An Antarctic climate record from Mount Brown, East Antarctica

Centre for Ice and Climate in partnership with the Australian Antarctic Division, drilled a 295 metre long detailed climate record from a never-before-studied location in coastal East Antarctica in summer of 2018. The Mt Brown South climate record demonstrates how climate is changing in the Indian Ocean basin and constrain the impact of anthropogenic climate change across Antarctica and this poorly understood region of the Southern Hemisphere.

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Along the 8000 km coastline of East Antarctica only one such record was previously available, from Law Dome (Longitude 112°E, south of Australia). To improve the geographical coverage of Antarctic climate records, a comprehensive climate record from Mt Brown in coastal East Antarctica (85°E) was drilled and analyzed using both ice core and borehole analysis. Key parameters that was reconstructed include past temperature, snow accumulation, snow/moisture source and sea ice variability.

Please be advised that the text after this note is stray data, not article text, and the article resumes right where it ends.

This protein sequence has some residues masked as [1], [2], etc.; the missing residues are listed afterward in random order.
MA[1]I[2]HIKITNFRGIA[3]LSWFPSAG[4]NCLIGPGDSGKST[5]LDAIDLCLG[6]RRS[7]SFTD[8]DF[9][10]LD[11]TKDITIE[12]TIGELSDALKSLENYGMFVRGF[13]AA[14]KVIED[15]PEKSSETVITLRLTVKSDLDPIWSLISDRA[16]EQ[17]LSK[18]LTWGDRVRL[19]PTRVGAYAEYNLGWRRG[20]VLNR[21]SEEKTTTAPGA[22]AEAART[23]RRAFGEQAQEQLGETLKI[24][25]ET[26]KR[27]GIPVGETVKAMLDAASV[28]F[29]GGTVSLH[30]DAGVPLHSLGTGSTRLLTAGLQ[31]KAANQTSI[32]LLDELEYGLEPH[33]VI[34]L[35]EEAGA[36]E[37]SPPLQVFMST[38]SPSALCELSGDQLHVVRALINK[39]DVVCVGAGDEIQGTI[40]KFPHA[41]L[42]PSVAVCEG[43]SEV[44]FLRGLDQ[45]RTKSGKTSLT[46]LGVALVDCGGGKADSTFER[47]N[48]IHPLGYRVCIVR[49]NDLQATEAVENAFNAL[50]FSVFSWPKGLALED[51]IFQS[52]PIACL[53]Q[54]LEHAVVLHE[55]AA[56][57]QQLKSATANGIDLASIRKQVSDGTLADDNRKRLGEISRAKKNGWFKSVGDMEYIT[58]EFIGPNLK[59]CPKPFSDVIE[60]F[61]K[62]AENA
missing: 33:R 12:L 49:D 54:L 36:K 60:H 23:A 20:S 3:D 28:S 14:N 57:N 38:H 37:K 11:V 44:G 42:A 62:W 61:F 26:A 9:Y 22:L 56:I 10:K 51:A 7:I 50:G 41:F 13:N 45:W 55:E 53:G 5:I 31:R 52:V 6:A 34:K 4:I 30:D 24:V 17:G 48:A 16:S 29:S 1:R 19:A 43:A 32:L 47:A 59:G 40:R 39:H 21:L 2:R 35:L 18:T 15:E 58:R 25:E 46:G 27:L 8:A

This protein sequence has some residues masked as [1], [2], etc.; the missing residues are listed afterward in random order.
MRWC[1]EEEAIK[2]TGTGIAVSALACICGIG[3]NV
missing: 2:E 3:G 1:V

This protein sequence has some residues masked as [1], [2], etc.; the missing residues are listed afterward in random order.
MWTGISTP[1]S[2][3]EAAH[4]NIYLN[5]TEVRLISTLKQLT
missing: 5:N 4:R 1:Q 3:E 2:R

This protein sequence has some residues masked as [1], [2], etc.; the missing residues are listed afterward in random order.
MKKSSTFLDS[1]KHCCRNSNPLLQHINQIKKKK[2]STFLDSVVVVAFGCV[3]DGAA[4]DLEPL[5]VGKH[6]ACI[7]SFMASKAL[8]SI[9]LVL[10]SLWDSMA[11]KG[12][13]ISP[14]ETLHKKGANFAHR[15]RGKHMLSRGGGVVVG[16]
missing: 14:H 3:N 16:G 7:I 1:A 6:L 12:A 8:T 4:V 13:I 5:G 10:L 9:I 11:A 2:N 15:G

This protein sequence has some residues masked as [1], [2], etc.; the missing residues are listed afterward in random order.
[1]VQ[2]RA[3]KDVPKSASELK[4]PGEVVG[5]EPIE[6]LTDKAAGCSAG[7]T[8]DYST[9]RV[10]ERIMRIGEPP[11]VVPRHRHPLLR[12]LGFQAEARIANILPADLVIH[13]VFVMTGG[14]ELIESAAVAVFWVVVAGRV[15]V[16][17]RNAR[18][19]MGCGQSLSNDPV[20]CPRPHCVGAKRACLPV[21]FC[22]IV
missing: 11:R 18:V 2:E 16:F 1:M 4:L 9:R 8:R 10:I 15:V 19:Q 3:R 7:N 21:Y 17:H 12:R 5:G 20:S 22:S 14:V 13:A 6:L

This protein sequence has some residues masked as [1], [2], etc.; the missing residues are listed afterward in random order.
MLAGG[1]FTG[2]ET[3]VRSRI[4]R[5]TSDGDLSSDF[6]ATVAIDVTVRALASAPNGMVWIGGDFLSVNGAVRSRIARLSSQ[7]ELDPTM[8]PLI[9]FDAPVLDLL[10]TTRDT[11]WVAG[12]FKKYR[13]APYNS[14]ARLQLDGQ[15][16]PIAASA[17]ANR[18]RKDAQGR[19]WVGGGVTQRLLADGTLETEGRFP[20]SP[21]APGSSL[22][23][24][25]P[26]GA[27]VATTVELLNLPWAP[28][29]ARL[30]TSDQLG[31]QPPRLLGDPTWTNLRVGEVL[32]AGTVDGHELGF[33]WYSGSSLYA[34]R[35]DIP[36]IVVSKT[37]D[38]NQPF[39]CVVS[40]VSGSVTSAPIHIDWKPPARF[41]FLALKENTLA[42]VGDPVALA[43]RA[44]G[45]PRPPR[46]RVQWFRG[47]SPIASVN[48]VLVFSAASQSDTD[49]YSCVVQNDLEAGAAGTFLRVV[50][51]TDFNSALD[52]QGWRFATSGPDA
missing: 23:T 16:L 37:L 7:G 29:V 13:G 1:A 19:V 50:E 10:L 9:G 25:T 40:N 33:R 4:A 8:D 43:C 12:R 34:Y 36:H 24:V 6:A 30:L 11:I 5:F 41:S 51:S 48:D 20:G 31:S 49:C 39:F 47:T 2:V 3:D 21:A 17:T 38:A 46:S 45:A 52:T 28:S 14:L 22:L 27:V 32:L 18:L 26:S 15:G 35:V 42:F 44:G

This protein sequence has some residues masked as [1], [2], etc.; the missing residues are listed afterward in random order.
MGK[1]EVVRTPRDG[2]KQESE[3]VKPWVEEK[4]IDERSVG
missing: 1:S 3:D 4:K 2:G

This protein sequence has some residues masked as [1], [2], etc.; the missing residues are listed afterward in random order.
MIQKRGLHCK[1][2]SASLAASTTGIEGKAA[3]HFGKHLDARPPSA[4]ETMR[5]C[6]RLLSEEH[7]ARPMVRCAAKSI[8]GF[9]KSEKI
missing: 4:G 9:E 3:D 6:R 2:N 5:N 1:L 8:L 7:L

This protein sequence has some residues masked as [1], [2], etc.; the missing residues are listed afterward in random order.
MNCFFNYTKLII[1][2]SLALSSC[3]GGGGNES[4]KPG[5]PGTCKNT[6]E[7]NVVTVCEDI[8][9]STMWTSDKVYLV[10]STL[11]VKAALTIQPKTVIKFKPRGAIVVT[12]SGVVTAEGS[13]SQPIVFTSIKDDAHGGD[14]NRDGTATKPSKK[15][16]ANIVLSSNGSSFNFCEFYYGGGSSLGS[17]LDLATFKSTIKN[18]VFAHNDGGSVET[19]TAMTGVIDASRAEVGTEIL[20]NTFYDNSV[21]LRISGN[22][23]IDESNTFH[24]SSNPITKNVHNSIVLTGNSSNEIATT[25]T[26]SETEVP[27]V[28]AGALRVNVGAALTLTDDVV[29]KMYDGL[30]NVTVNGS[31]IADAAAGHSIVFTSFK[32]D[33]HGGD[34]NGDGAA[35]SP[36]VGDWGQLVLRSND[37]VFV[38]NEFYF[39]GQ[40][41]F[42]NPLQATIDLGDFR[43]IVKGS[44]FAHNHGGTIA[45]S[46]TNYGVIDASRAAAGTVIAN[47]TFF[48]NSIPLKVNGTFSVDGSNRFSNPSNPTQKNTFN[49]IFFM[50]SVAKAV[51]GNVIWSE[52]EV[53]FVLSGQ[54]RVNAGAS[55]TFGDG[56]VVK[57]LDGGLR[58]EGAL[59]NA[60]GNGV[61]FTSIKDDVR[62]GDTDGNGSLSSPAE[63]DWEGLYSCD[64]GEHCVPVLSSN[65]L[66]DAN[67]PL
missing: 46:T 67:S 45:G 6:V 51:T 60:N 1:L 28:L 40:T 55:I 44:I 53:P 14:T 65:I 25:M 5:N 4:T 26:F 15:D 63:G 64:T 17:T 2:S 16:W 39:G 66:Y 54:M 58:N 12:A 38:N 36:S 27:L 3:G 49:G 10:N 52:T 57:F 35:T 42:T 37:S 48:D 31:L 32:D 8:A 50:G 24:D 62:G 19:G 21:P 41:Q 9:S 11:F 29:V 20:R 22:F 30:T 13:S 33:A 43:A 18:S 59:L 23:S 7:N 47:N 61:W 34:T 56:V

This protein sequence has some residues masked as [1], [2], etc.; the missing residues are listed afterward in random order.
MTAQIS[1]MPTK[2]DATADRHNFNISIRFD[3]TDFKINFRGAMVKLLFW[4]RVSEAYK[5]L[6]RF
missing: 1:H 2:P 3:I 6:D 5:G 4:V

The chief investigator of the Mount Brown South project is Dr Tessa Vance (Antarctic Climate & Ecosystems Cooperative Research Centre (ACE CRC)). Dr Paul Vallelonga (University of Copenhagen) is the leader of the Danish contribution to the project funded by the Carlsberg Foundation.

The Mount Brown South field team

Sharon LaBudda, Australian Antarctic Division, Field leader
Pete “Bloo” Campbell, Australian Antarctic Division, Mechanic
Nerilie Abram, Australian National University, Ice core logger  


Alison Criscitiello, University of Alberta, Ice core driller


Paul Vallelonga, University of Copenhagen, Ice core driller


The Mt Brown South ice core drilling was completed using the Danish Hans Tausen ( intermediate drill system which has also been successfully used in previous drilling projects at Renland ice cap ( in Greenland and Aurora Basin ( in Antarctica.